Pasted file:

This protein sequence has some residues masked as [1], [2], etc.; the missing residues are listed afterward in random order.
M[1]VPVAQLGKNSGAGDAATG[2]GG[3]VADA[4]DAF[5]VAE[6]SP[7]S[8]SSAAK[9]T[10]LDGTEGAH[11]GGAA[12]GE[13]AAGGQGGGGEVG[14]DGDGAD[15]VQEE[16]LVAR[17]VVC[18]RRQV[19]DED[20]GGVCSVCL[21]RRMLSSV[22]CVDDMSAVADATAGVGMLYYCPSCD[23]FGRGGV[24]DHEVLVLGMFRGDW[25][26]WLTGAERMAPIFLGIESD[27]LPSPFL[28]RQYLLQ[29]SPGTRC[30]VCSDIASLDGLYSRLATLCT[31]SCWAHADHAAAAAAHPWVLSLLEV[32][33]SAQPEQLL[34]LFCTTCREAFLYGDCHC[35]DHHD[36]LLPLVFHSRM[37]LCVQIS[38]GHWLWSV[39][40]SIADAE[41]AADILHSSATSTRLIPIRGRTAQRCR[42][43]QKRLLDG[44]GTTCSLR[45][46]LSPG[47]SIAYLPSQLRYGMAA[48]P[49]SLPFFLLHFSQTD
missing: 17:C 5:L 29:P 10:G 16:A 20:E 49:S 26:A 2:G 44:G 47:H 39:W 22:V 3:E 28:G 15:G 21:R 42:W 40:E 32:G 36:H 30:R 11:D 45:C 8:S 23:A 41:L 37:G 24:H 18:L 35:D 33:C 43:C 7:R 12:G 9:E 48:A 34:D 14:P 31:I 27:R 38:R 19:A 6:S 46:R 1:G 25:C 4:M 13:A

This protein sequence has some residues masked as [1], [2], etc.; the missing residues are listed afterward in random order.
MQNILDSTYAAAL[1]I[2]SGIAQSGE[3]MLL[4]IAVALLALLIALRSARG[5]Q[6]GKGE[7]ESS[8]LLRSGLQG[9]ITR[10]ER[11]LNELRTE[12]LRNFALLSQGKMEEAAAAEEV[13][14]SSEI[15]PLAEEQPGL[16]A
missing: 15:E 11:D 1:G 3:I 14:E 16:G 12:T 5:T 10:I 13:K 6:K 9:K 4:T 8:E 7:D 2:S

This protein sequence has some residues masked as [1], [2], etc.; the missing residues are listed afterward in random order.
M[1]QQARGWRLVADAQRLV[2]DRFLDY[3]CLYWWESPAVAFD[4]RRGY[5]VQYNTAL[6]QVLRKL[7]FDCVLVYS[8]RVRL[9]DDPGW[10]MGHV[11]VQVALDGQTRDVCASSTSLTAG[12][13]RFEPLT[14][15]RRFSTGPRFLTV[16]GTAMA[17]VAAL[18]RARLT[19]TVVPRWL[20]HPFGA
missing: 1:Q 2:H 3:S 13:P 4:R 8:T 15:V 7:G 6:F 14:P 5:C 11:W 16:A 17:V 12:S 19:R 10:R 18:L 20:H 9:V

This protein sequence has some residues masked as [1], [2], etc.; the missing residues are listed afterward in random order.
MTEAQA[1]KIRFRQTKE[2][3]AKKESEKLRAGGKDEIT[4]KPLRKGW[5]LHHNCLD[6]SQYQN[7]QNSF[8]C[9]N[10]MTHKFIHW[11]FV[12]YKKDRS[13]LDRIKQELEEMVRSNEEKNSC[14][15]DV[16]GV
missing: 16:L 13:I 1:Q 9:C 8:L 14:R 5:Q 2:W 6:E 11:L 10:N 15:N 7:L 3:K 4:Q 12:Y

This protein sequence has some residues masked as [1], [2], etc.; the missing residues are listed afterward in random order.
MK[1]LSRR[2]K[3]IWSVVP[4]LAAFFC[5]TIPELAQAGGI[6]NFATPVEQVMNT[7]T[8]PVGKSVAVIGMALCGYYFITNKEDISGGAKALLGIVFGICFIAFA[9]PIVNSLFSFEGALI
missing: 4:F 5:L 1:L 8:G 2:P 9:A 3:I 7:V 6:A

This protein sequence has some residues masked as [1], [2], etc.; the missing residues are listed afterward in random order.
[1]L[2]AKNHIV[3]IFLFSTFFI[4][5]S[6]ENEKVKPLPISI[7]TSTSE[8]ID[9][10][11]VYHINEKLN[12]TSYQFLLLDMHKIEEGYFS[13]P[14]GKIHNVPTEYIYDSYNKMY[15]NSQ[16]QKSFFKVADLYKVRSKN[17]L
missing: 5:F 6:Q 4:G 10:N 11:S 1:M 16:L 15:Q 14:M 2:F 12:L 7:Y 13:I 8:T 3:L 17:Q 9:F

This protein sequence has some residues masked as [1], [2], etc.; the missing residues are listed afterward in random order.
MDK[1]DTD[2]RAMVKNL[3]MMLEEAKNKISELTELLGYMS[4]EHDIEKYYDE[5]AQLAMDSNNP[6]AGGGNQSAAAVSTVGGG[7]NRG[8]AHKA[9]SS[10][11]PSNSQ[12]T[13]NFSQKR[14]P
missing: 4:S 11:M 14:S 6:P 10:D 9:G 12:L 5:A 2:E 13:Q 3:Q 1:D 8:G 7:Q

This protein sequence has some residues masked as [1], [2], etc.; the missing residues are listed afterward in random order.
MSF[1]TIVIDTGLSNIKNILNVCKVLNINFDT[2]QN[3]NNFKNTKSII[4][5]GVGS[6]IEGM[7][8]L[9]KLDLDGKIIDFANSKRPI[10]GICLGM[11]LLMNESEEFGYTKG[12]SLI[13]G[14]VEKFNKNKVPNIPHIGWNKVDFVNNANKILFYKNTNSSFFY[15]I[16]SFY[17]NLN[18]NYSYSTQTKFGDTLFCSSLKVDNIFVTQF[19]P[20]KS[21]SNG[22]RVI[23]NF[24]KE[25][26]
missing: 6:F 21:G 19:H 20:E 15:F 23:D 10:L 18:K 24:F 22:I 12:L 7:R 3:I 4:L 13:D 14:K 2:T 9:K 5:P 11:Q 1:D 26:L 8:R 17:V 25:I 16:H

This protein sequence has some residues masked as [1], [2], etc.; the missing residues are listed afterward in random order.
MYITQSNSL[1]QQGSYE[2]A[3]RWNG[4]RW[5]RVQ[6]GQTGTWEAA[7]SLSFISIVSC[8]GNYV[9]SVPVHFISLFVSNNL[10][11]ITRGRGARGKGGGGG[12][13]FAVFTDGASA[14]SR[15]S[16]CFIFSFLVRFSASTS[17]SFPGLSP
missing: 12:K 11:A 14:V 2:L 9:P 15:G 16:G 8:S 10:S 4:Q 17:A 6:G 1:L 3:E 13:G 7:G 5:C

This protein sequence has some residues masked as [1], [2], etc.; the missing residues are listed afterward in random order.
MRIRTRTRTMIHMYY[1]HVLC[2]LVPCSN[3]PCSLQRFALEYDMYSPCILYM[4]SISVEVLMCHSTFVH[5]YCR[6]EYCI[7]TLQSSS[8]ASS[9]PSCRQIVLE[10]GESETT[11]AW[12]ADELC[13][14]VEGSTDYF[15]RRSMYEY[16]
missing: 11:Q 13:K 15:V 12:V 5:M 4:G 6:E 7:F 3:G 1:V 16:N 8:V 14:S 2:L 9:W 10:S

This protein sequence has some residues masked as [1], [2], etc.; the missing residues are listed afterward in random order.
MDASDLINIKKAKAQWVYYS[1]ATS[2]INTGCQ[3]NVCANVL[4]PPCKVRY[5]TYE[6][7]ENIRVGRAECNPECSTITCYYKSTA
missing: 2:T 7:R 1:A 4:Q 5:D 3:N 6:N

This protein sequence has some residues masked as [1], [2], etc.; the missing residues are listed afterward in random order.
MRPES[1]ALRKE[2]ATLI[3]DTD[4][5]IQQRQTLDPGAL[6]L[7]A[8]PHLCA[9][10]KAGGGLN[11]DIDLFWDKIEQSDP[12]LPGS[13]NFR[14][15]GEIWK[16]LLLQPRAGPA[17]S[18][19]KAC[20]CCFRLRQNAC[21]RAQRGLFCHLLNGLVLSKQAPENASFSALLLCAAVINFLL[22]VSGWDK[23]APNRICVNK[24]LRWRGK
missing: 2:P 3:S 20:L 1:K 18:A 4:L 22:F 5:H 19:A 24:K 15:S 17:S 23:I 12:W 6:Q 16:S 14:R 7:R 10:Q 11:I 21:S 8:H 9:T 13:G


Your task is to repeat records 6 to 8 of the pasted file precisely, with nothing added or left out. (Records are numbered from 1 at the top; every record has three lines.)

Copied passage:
This protein sequence has some residues masked as [1], [2], etc.; the missing residues are listed afterward in random order.
[1]L[2]AKNHIV[3]IFLFSTFFI[4][5]S[6]ENEKVKPLPISI[7]TSTSE[8]ID[9][10][11]VYHINEKLN[12]TSYQFLLLDMHKIEEGYFS[13]P[14]GKIHNVPTEYIYDSYNKMY[15]NSQ[16]QKSFFKVADLYKVRSKN[17]L
missing: 5:F 6:Q 4:G 10:N 11:S 1:M 16:L 15:Q 14:M 2:F 12:L 7:Y 13:I 8:T 3:L 17:Q 9:F

This protein sequence has some residues masked as [1], [2], etc.; the missing residues are listed afterward in random order.
MDK[1]DTD[2]RAMVKNL[3]MMLEEAKNKISELTELLGYMS[4]EHDIEKYYDE[5]AQLAMDSNNP[6]AGGGNQSAAAVSTVGGG[7]NRG[8]AHKA[9]SS[10][11]PSNSQ[12]T[13]NFSQKR[14]P
missing: 4:S 11:M 14:S 6:P 10:D 9:G 12:L 5:A 2:E 13:Q 3:Q 1:D 8:G 7:Q

This protein sequence has some residues masked as [1], [2], etc.; the missing residues are listed afterward in random order.
MSF[1]TIVIDTGLSNIKNILNVCKVLNINFDT[2]QN[3]NNFKNTKSII[4][5]GVGS[6]IEGM[7][8]L[9]KLDLDGKIIDFANSKRPI[10]GICLGM[11]LLMNESEEFGYTKG[12]SLI[13]G[14]VEKFNKNKVPNIPHIGWNKVDFVNNANKILFYKNTNSSFFY[15]I[16]SFY[17]NLN[18]NYSYSTQTKFGDTLFCSSLKVDNIFVTQF[19]P[20]KS[21]SNG[22]RVI[23]NF[24]KE[25][26]
missing: 6:F 21:G 19:H 20:E 15:F 23:D 10:L 18:K 24:F 22:I 12:L 7:R 3:I 4:L 13:D 14:K 2:T 9:K 5:P 11:Q 1:D 26:L 8:R 17:V 25:I 16:H